Marijuana causes long-lasting damage to teen brains
New research released this month in the American Journal of Psychiatry has found that marijuana causes long-lasting damage to an adolescent’s developing brain.
Drug and alcohol use during adolescence has always been a health concern because the human brain continues to develop into young adulthood. Drugs have been proven to cause problems with learning, attention, decision-making, and academic performance. This most recent study, which was conducted by scientists at the University of Montreal, is unique because it examined the effects of both marijuana and alcohol on a teen’s cognitive skill over time. The study found the impact on thinking skills, memory and behavior in teens increased as cannabis use increased, and perhaps more importantly, the effects were lasting, unlike those of alcohol.
The study tracked and tested over 3,800 adolescents from 31 Montreal-area schools over four years. The teens, who started participating in the study when they were 13, agreed to provide annual reports of how frequently they used marijuana and alcohol. To insure honest answers, students were assured that parents and teachers would not have access to the information, unless there was an imminent safety risk. The students took computer-based cognitive tests each year that measured recall memory, perceptual reasoning, inhibition and short-term memory.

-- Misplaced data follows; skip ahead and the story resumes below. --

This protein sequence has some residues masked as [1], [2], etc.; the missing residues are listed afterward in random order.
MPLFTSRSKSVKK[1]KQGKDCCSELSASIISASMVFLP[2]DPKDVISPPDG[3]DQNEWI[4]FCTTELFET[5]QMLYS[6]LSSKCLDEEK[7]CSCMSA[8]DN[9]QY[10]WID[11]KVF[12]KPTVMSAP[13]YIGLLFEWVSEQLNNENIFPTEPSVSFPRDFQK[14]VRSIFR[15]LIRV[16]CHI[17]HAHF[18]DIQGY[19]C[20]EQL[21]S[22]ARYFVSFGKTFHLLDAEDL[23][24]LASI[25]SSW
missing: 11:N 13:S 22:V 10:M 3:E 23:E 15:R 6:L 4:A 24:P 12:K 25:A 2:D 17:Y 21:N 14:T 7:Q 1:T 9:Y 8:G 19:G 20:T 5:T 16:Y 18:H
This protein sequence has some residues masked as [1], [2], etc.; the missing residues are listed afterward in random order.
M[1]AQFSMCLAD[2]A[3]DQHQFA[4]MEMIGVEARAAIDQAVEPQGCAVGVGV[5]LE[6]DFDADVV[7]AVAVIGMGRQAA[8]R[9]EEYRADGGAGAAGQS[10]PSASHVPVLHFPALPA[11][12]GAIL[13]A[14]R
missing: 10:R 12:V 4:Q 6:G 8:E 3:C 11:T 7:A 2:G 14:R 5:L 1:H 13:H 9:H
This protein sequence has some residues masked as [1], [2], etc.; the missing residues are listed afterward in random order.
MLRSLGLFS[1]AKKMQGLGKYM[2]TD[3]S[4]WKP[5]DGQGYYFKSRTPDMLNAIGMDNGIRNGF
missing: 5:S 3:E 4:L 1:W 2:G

The National Institute on Drug Abuse for Teens reports that 5.9% of high school seniors used marijuana daily in 2017. In the Canada study, 28% of the teenagers admitted to some kind of marijuana use. In comparison, 75% of the teens said they drank alcohol as least occasionally. The head researcher expected alcohol to have more of an impact on the teens’ brains, but the research detected greater increases in errors in cognitive tests on the teenagers using marijuana – while they were taking the drug and also after they had stopped. The study concluded that marijuana had a more damaging effect on teenagers’ long-term cognitive abilities than alcohol.
Another recent study published in June of 2018 in JAMA Psychiatry discovered that young people who used marijuana frequently were more likely to have lower scores on tests of memory, learning new information, and higher-level thinking involving problem solving and processing information.